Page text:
Marketing Ops remains a relatively new function, but it’s evolving rapidly. In its annual report State of the Marketing Ops Professional, MarketingOps.com (the community-led platform for Marketing Operations Professionals), surveyed almost 600 Marketing Ops pros from multiple industries to better understand the trends driving it. Those trends can be broken down into two large categories: (1) “people” and teams and (2) tools and martech deployed by Marketing Ops.
In this 2-post blog series, we cover the findings of the must-read 43-page report under those two categories. In this post (#2), we’ll explore the evolution of martech and how marketing ops deploys it to prove and improve marketing ROI.
4 key Martech trends
Marketing Ops teams are tasked with selecting and deploying martech to drive marketing efficiency. Whether they’re choosing or using martech, Marketing Ops teams “are prioritizing tools that are able to grow and scale with them, and that integrate with their existing martech stack,” says the report. Here are four key martech trends highlighted by the report:
1. Most popular “general” tools. The #1 tool Marketing Ops pros use is - wait for it - spreadsheets, a surprising finding since spreadsheets have been around since 1979. This finding is a bit like learning that Pac Man is the #1 video game decades after its creation (not true, by the way – the most popular video game today is Candy Crush).
The #2 and #3 most popular tech tools are the collaboration/project management platforms Asana and Jira. As one senior Marketing Ops leader recommends in the report, you should either be using your tools or losing them: “Audit your tech stack and ask if anyone is using the tool. If not, get rid of it. Ultimately, you want every tool in your stack to contribute to revenue. When contracts are up for renewal, really think about their value, current features, and overlap with other tools.”
2. MAPs and martech tools. Adobe Marketo Engage is the most popular marketing automation platform, with HubSpot, Salesforce Marketing Cloud, and Oracle Eloqua following, in that order, within the MAP category. About 80% of surveyed Marketing Ops pros report being either “very satisfied” or “somewhat satisfied” with their current MAP.
Unsurprisingly, Salesforce is by far the most popular CRM. More than 50% of Marketing Ops pros surveyed have a martech stack that includes a dedicated email and/or landing page creation platform.
3. Most important factors when choosing a martech provider. The most important factor when Marketing Ops selected new martech in 2022 was the tool’s ability to integrate within their martech stack, with 69% of Marketing Ops pros citing that factor. Second was the tool’s ability to scale along with the company, with 53% of Marketing Ops pros citing that factor.
The next four most important factors in choosing a martech provider were:
- Ease of use (39%)
- Ability to meet compliance challenges, especially around data privacy/GDPR (29%)
- Price (26%)
- Service and support levels from provider (20%)
The good news, of course, is that in-built automation and other martech trends around “consumerization” are reducing the need for any user to understand a programming language to create value.
The future of Marketing Ops: 3 ongoing trends
“The State of the Marketing Ops Pro” report concludes by looking at the ongoing trends that will continue to shape the function. Three of the biggest “future trends” are:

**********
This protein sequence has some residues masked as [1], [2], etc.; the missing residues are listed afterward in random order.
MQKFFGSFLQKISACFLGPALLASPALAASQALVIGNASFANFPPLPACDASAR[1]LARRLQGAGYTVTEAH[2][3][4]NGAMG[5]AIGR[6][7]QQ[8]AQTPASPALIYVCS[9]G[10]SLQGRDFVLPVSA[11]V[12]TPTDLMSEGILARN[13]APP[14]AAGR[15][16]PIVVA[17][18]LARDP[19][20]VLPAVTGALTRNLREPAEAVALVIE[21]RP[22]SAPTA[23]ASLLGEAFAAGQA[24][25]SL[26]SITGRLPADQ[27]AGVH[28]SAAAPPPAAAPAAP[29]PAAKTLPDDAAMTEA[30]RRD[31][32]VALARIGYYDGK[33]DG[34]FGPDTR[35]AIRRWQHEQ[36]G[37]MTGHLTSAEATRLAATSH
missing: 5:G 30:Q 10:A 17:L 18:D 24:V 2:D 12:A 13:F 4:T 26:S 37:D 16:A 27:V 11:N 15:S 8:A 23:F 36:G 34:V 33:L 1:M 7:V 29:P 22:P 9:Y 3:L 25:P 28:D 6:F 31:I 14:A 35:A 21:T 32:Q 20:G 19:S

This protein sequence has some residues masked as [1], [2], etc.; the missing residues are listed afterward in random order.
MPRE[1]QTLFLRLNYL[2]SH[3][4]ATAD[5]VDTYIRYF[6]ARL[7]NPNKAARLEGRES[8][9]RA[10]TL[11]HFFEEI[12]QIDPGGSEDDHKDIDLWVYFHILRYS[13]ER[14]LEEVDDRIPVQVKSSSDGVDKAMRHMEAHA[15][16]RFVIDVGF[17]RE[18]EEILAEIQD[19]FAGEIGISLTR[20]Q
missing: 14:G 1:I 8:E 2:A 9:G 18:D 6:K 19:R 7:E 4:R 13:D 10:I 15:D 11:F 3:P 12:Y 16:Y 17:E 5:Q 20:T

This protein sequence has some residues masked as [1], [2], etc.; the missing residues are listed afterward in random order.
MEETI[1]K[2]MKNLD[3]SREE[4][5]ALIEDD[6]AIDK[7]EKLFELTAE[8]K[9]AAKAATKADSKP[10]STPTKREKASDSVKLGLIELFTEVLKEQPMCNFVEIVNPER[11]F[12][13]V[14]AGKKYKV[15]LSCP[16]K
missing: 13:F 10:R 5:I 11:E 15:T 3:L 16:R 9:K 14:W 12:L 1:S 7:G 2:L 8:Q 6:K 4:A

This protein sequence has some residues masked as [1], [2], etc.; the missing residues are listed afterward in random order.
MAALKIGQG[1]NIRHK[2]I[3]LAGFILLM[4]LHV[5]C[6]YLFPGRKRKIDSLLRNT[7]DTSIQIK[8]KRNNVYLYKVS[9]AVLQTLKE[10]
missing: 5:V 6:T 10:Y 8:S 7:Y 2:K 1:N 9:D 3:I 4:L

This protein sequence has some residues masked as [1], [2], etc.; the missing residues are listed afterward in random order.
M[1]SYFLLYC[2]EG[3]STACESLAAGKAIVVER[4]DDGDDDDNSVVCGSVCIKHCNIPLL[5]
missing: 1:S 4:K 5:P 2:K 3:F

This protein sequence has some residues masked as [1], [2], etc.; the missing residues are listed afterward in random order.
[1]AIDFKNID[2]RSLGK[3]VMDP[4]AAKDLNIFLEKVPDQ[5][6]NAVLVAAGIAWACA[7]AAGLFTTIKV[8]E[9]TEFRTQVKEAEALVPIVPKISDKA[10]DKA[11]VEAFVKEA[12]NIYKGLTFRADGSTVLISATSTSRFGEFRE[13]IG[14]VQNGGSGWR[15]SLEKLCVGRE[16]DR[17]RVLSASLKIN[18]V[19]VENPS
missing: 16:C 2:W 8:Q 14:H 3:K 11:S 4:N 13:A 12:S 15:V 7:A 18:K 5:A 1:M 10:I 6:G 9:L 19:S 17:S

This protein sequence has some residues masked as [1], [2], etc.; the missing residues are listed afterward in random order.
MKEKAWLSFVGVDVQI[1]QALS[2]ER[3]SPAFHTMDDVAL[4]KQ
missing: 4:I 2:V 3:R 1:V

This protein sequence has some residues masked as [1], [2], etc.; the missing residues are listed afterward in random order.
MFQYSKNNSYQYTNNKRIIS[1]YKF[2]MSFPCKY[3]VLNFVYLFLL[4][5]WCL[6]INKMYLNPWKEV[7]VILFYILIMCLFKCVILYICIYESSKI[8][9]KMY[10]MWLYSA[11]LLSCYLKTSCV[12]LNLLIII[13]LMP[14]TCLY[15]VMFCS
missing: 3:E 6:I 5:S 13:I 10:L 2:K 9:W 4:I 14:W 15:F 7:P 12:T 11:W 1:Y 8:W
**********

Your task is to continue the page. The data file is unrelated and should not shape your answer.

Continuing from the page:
1. More clarity and definition around the role. Marketing Ops remains relatively young, and it tends to be an “everything plus the kitchen sink” role in many organizations. Marketing Ops pros, the report says, “want a more clearly defined role in their organizations.” The future will see more headcount, increased resources, and more specialized roles within the Marketing Ops function.
2. Marketing Ops talent will be harder to find and develop. The function is so challenging because it’s so collaborative and cross-functional. The ideal Marketing Ops pro is strategic and data-driven, conversant in new technologies, a great communicator who can gain “buy-in” from Sales, IT, and senior leadership, and a dedicated, lifelong learner. Where does such a person find time to sleep, let alone perform their challenging and ever-evolving responsibilities?
Marketing Ops will basically develop alongside the capabilities of the professionals working within the function. The future may indeed be about martech, but it will also be about the creativity and commitment of people.
3. There’s room for more digital transformation and growth at 93% of organizations, even if they already have a Marketing Ops team. Average Marketing Ops teams might have 2-10 members today and use a limited number of martech tools. The future will see more demand for what they do as well as larger, more specialized Marketing Ops teams deploying a bigger martech stack. As we’ve seen in Sojourn’s Marketing Ops reports done in 2021 and 2019, the level of maturity among Marketing Ops talent and martech is growing but still leaves a lot of room for more growth.
In fact, “The State of the Marketing Ops Pro” report says that only 7% of organizations surveyed have a fully developed digital maturity level, with integrated systems, complete lifecycle nurturing, and personalized content. That means 93% of organizations will continue to need big investments in their Marketing Ops capabilities in order to achieve marketing goals.
Read post 1of this 2-part series now.
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